Senate takes aim at Navy’s new jammer


The Senate Armed Services Committee is taking aim at the Navy’s premier aerial jamming platform that is meant to play a big role in future conflicts against technologically sophisticated adversaries.

In the committee’s version of the National Defense Authorization Act, Congress is requiring a report be delivered in July 2021 on a strategy for how the Next Generation Jammer will help ensure full spectrum electromagnetic superiority.

The committee passed the bill last week and released a summary, but full text of the measure was made public just this week.

The Next Generation Jammer is the Navy’s and, by extension, the joint force’s premier aerial electronic attack platform. It will replace the ALQ-99 jamming pod and has been broken up into three pods covering three portions of the electromagnetic spectrum: mid, low and high.

A Next Generation Jammer mid-band pod (Liz Wolter/Navy).

The pods will be outfitted to EA-18G Growler aircraft. The Navy awarded the mid-band pod to Raytheon in 2016. Bids for the low-band pod are currently out with Northrop Grumman and L3 Technologies selected to conduct a demonstration of existing systems. The timeline and funding for a high-band post is unclear at this time.

The panel’s provision requires a description of the current procurement strategy; analysis of the capability to meet frequency ranges identified in the National Defense Strategy; an assessment of the pod’s compatibility and ability to synchronize non-kinetic effects using other joint electronic warfare platforms; and a future model of interdependent electronic warfare options for tactical, operational and strategic commanders.

In an annual report, the GAO found several issues associated with the Navy's Next Generation Jammer-Mid Band pod related to technology maturity and software. (Staff Sgt. James Richardson/Air Force)

Changing of the guard

The Senate panel is also requiring the Department of Defense to transfer responsibilities of the electromagnetic spectrum from the commander of Strategic Command to the Joint Chiefs of Staff.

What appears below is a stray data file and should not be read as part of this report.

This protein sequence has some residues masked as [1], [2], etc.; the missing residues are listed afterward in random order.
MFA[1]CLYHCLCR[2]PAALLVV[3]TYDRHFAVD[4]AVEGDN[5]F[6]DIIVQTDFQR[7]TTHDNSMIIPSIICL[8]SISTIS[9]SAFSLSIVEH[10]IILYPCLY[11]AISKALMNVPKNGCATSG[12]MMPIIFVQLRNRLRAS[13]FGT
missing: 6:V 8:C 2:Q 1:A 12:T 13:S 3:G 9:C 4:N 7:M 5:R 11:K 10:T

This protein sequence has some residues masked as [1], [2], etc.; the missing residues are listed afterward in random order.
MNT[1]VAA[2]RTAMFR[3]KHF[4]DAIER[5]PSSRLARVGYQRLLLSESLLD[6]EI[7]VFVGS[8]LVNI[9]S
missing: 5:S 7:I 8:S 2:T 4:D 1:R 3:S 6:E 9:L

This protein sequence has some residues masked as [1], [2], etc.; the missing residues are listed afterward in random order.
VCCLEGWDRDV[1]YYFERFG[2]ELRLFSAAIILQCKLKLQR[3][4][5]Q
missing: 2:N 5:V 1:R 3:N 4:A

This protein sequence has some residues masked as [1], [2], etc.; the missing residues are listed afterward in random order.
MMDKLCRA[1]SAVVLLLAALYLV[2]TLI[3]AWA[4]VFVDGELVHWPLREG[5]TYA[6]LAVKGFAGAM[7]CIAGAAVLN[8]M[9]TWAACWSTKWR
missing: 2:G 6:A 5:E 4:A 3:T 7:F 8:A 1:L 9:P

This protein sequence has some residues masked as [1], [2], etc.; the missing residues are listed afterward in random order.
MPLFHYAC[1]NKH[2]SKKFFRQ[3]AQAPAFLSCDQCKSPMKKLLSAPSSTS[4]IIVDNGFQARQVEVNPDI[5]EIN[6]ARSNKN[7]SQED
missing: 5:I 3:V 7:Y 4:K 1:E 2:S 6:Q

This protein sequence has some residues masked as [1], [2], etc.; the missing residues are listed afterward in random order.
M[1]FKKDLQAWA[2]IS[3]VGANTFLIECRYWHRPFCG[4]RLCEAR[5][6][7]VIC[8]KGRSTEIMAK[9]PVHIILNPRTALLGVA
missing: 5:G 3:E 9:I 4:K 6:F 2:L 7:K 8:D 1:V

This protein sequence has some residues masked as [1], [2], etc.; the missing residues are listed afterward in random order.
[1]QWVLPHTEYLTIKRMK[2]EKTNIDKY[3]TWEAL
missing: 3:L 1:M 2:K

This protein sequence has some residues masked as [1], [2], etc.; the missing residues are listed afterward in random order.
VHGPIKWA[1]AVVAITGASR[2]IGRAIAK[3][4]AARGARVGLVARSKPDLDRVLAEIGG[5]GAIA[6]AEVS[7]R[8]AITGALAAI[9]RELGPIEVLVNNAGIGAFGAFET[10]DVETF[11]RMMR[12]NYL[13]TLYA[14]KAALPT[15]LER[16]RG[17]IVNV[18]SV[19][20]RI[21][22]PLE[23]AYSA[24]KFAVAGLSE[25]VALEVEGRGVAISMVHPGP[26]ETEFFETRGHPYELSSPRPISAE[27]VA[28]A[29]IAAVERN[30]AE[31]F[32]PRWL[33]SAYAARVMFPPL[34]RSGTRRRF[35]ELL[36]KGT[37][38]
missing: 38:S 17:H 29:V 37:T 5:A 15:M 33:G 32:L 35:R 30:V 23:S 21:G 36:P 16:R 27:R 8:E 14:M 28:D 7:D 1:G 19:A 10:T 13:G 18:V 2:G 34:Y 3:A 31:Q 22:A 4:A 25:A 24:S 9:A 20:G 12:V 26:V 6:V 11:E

These responsibilities include advocacy for joint electronic warfare capabilities, providing contingency electronic warfare support to other combatant commands, and supporting combatant command joint training and planning related to electromagnetic spectrum operations.

The bill also requires the vice chairman of the Joint Chiefs of Staff to become the senior designated official for electronic warfare. The individual would be required to, among other things, oversee the implementation of the electromagnetic spectrum superiority strategy, manage the Joint Electronic Warfare Center, and oversee acquisition activities of the services as they relate to the electromagnetic spectrum as well as tactics.

The current vice chairman, Gen. John Hyten, was most recently the commander of Strategic Command.

Spectrum superiority has become a priority for the DoD in recent years, especially with peer adversaries such as Russia able to cripple forces by jamming communications and geolocate units based solely on their electromagnetic footprint.

The Electromagnetic Spectrum Cross Functional Team, which Congress created in last year’s policy bill, is slated to deliver its superiority report this summer.





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